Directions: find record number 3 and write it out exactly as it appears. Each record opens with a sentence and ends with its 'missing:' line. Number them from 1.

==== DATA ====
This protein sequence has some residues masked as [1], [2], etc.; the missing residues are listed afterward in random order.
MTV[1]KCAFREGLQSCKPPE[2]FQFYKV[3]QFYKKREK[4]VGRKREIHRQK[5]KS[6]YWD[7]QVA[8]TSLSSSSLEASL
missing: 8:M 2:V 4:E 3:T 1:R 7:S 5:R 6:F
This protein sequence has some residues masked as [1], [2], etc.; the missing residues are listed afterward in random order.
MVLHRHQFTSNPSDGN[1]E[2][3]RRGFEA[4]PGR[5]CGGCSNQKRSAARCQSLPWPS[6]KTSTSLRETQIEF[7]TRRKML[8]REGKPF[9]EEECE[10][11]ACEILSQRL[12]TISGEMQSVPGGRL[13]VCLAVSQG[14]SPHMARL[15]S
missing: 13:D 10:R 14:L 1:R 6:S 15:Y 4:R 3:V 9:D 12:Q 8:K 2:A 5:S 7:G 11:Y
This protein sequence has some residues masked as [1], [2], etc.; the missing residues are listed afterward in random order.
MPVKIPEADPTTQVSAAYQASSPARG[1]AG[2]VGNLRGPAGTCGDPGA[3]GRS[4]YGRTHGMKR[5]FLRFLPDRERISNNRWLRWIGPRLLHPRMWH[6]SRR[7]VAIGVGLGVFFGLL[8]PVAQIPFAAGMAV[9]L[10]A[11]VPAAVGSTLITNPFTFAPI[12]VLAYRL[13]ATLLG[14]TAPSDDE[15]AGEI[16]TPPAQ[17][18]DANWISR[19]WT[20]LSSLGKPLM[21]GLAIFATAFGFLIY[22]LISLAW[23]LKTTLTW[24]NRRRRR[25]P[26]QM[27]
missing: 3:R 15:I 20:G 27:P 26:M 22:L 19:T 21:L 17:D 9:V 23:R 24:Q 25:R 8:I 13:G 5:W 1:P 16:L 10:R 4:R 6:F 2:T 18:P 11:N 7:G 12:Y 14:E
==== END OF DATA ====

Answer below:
This protein sequence has some residues masked as [1], [2], etc.; the missing residues are listed afterward in random order.
MPVKIPEADPTTQVSAAYQASSPARG[1]AG[2]VGNLRGPAGTCGDPGA[3]GRS[4]YGRTHGMKR[5]FLRFLPDRERISNNRWLRWIGPRLLHPRMWH[6]SRR[7]VAIGVGLGVFFGLL[8]PVAQIPFAAGMAV[9]L[10]A[11]VPAAVGSTLITNPFTFAPI[12]VLAYRL[13]ATLLG[14]TAPSDDE[15]AGEI[16]TPPAQ[17][18]DANWISR[19]WT[20]LSSLGKPLM[21]GLAIFATAFGFLIY[22]LISLAW[23]LKTTLTW[24]NRRRRR[25]P[26]QM[27]
missing: 3:R 15:I 20:G 27:P 26:M 22:L 19:T 21:L 17:D 9:V 23:R 24:Q 25:R 8:I 13:G 5:W 1:P 16:L 10:R 4:R 6:F 2:T 18:P 11:N 7:G 12:Y 14:E